Inaccurate Jesus?

“What does an image profit, for its maker has carved it; a molten image, and a teacher of falsehood? For does the maker trust in his work on it, to make mute idols? Woe to him who says to the wood, Awake! To a mute stone, Rise up, it shall teach! Behold, it is overlaid with gold and silver, but no breath is in its midst. But Jehovah is in His holy temple; let all the earth be silent before Him” (Habakkuk 2:18-20).

Droves of professing Christians have a serious problem with making graven images of someone they’re calling “Jesus Christ.” The insatiable desire to make Jesus Christ an idolatrous object of physical vision reveals an obedience problem with Exodus 20, Deuteronomy 4:15-16, Isaiah 40:18, and Habakkuk 2:18-20. This is evident in their idolatrous picture books and also on their blogs and websites.

Here’s John Piper answering the question, “What do you think of pictures of Jesus?” (paragraphing and transcription are mine):

“I’m a little hesitant about portraits of Jesus at all. And there’s an argument about whether that’s breaking the first commandment…you know…don’t make any graven images…don’t have any pictures of Jesus in your house. The reason I’m not a stickler on that is because Jesus became incarnate…and therefore we know He had a face. God the Father didn’t have a face except insofar He and the Son are One…Jesus had a face and so even though we don’t know what it looked like, I think renderings of it to show various things are okay.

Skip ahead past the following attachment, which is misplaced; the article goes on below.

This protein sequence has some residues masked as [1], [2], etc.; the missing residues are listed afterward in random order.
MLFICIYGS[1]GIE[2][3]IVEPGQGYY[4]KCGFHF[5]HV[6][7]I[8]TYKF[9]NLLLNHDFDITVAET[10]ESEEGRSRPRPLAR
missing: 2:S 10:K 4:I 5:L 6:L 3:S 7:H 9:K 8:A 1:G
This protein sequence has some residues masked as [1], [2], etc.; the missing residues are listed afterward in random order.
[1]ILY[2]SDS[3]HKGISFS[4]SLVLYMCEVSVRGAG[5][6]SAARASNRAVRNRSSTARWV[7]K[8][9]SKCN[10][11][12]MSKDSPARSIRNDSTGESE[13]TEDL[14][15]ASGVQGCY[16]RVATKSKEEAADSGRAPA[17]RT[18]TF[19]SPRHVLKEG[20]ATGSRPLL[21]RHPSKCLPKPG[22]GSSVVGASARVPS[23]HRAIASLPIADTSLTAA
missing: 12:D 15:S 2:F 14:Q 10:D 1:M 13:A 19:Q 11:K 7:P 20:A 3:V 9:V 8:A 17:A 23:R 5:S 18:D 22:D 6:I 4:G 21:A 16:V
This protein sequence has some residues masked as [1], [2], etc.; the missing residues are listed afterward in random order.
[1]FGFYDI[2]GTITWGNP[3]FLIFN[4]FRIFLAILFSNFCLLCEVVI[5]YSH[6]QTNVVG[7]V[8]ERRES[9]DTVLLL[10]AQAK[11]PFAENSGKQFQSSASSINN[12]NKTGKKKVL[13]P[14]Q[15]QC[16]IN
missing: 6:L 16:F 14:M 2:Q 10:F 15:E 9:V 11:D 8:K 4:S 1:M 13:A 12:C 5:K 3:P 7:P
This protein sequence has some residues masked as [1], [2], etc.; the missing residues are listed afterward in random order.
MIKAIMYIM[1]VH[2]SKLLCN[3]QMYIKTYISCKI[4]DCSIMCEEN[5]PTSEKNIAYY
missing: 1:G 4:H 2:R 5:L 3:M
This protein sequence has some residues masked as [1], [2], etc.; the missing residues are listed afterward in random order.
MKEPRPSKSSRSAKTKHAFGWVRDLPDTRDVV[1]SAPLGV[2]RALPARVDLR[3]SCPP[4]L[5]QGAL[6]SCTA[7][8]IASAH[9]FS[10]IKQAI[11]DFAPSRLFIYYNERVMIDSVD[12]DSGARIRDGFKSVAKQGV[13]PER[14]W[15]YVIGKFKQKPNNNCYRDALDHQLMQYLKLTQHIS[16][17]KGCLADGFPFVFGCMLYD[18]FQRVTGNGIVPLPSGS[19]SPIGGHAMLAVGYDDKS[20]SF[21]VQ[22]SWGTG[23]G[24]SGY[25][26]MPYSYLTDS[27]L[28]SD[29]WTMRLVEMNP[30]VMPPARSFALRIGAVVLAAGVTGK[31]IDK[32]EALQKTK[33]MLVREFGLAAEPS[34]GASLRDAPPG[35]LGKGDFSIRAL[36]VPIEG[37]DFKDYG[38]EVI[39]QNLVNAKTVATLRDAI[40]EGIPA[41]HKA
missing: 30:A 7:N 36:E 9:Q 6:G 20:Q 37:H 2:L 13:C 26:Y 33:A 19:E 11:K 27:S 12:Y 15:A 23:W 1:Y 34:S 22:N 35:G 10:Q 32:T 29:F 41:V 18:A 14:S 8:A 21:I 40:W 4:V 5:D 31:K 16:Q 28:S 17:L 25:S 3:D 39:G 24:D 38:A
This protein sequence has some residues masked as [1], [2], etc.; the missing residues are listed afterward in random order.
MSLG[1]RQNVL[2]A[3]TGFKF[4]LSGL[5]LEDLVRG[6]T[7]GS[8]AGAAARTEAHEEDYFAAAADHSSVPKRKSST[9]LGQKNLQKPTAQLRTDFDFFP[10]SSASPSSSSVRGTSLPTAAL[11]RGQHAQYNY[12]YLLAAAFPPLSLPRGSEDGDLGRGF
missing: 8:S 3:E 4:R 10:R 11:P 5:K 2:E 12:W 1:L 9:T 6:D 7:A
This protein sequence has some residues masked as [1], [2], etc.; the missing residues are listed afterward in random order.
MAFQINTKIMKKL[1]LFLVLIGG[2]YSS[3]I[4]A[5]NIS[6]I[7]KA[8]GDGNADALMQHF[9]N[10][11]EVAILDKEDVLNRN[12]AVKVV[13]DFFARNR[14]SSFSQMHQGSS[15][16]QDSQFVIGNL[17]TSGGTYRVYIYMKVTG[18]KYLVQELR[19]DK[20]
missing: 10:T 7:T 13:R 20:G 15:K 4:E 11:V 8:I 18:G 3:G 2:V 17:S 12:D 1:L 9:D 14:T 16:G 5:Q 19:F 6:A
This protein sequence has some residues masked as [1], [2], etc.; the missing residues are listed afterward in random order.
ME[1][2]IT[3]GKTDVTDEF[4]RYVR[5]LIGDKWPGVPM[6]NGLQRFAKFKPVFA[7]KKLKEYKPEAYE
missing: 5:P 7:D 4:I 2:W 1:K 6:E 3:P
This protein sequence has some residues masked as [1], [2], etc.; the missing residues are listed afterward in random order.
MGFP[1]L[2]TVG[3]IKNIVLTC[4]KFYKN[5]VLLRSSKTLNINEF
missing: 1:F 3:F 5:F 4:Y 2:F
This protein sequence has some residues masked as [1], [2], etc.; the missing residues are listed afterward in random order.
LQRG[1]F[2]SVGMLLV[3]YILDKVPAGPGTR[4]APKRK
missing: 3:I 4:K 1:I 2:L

And if we’re gonna do that they should be real diverse. I think they should be real diverse…cause…you lock in on that famous one…I don’t know what it’s called…the long-hair…the idyllic face…blue eyes…that’s absolutely absurd. But I think there should probably be black portrayals of Jesus and white portrayals of Jesus and Chinese portrayals of Jesus.

And everybody knows that they’re not accurate…there isn’t one that’s accurate. That’s why it’s legitimate to do lots of inaccurate ones…cause you just say we all know…that we don’t know what He looked like. So what we want to say with our inaccurate Jesus is something true about Jesus. Namely, He’s there for everybody” (John Piper,

Piper piped:

“So what we want to say with our inaccurate Jesus is something true about Jesus.”

God through Habakkuk said the image is

“a teacher of falsehood.”

It is true that the “inaccurate Jesus” is a teacher of falsehood. Hebrews 1:3 speaks this of Christ:

“… who being the shining splendor of His glory, and the express image of His essence, and upholding all things by the Word of His power, having made purification of our sins through Himself, He sat down on the right of the Majesty on high.”

Apparently to Piper, the “image” described in Hebrews 1:3 is “just a little bit different” than the “image” denounced in Exodus 20, Deuteronomy 4:15-16, Isaiah 40:18, and Habakkuk 2:18-20.